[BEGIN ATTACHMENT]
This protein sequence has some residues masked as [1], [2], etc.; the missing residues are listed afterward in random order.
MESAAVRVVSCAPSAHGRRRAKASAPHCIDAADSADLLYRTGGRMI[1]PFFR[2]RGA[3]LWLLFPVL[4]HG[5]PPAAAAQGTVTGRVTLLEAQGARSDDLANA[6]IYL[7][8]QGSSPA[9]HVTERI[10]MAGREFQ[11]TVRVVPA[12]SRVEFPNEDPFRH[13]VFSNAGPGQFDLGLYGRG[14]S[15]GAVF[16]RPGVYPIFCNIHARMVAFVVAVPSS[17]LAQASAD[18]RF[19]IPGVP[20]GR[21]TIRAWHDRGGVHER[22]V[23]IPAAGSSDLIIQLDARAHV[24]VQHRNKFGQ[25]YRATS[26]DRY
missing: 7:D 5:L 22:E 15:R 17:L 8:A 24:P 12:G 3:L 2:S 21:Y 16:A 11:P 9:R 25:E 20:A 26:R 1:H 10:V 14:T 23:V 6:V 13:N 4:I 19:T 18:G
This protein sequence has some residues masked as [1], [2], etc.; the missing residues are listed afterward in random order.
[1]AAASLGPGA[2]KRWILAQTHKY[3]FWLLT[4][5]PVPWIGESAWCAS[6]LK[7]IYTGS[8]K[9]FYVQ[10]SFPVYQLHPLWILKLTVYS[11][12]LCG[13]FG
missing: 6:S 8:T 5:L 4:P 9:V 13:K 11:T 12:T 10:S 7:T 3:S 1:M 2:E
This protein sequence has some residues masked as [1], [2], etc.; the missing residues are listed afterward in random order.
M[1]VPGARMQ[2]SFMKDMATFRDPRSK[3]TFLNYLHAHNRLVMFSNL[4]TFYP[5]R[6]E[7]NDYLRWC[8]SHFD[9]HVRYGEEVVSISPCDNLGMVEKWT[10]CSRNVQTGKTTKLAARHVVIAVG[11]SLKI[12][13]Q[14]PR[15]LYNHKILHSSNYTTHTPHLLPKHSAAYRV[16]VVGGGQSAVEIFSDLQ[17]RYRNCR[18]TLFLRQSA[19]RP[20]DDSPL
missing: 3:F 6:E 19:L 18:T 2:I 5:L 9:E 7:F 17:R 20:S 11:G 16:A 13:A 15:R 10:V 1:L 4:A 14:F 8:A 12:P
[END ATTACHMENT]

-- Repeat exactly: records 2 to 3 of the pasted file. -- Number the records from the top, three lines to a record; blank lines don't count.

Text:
This protein sequence has some residues masked as [1], [2], etc.; the missing residues are listed afterward in random order.
[1]AAASLGPGA[2]KRWILAQTHKY[3]FWLLT[4][5]PVPWIGESAWCAS[6]LK[7]IYTGS[8]K[9]FYVQ[10]SFPVYQLHPLWILKLTVYS[11][12]LCG[13]FG
missing: 6:S 8:T 5:L 4:P 9:V 13:K 11:T 12:T 10:S 7:T 3:S 1:M 2:E
This protein sequence has some residues masked as [1], [2], etc.; the missing residues are listed afterward in random order.
M[1]VPGARMQ[2]SFMKDMATFRDPRSK[3]TFLNYLHAHNRLVMFSNL[4]TFYP[5]R[6]E[7]NDYLRWC[8]SHFD[9]HVRYGEEVVSISPCDNLGMVEKWT[10]CSRNVQTGKTTKLAARHVVIAVG[11]SLKI[12][13]Q[14]PR[15]LYNHKILHSSNYTTHTPHLLPKHSAAYRV[16]VVGGGQSAVEIFSDLQ[17]RYRNCR[18]TLFLRQSA[19]RP[20]DDSPL
missing: 3:F 6:E 19:L 18:T 2:I 5:L 9:E 7:F 17:R 20:S 11:G 16:A 13:A 15:R 10:V 1:L 4:A 14:F 8:A 12:P